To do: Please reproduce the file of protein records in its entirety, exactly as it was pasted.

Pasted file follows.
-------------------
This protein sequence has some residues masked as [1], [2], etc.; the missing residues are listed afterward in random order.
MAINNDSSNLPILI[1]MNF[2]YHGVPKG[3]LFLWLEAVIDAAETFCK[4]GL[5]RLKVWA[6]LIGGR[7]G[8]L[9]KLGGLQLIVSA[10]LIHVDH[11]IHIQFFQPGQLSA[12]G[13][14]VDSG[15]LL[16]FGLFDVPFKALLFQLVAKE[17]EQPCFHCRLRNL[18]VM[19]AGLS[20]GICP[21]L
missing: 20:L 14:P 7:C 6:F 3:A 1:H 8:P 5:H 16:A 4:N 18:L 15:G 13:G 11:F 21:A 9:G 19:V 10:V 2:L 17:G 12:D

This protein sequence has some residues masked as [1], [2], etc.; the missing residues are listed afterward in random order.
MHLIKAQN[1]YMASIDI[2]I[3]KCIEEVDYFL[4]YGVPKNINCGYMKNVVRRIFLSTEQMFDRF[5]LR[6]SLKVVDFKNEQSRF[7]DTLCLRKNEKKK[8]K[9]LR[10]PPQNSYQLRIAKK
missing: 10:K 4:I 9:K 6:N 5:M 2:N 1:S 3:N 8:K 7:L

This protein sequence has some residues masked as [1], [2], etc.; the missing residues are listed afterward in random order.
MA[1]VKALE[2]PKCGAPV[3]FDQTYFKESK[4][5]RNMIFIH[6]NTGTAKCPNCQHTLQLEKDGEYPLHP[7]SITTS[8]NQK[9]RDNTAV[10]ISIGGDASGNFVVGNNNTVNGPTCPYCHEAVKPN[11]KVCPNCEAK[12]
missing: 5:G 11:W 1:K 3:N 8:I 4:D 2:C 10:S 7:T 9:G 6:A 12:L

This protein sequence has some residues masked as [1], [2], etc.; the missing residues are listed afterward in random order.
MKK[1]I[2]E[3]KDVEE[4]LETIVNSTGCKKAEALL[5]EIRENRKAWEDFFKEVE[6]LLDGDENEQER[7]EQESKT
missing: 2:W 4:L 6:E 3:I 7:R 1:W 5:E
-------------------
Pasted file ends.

This protein sequence has some residues masked as [1], [2], etc.; the missing residues are listed afterward in random order.
MAINNDSSNLPILI[1]MNF[2]YHGVPKG[3]LFLWLEAVIDAAETFCK[4]GL[5]RLKVWA[6]LIGGR[7]G[8]L[9]KLGGLQLIVSA[10]LIHVDH[11]IHIQFFQPGQLSA[12]G[13][14]VDSG[15]LL[16]FGLFDVPFKALLFQLVAKE[17]EQPCFHCRLRNL[18]VM[19]AGLS[20]GICP[21]L
missing: 20:L 14:P 7:C 6:F 3:A 1:H 8:P 5:H 16:A 4:N 18:L 15:G 13:G 11:F 21:A 9:G 19:V 10:V 2:L 17:G 12:D

This protein sequence has some residues masked as [1], [2], etc.; the missing residues are listed afterward in random order.
MHLIKAQN[1]YMASIDI[2]I[3]KCIEEVDYFL[4]YGVPKNINCGYMKNVVRRIFLSTEQMFDRF[5]LR[6]SLKVVDFKNEQSRF[7]DTLCLRKNEKKK[8]K[9]LR[10]PPQNSYQLRIAKK
missing: 10:K 4:I 9:K 6:N 5:M 2:N 1:S 3:N 8:K 7:L

This protein sequence has some residues masked as [1], [2], etc.; the missing residues are listed afterward in random order.
MA[1]VKALE[2]PKCGAPV[3]FDQTYFKESK[4][5]RNMIFIH[6]NTGTAKCPNCQHTLQLEKDGEYPLHP[7]SITTS[8]NQK[9]RDNTAV[10]ISIGGDASGNFVVGNNNTVNGPTCPYCHEAVKPN[11]KVCPNCEAK[12]
missing: 5:G 11:W 1:K 3:N 8:I 4:D 2:C 10:S 7:T 9:G 6:A 12:L

This protein sequence has some residues masked as [1], [2], etc.; the missing residues are listed afterward in random order.
MKK[1]I[2]E[3]KDVEE[4]LETIVNSTGCKKAEALL[5]EIRENRKAWEDFFKEVE[6]LLDGDENEQER[7]EQESKT
missing: 2:W 4:L 6:E 3:I 7:R 1:W 5:E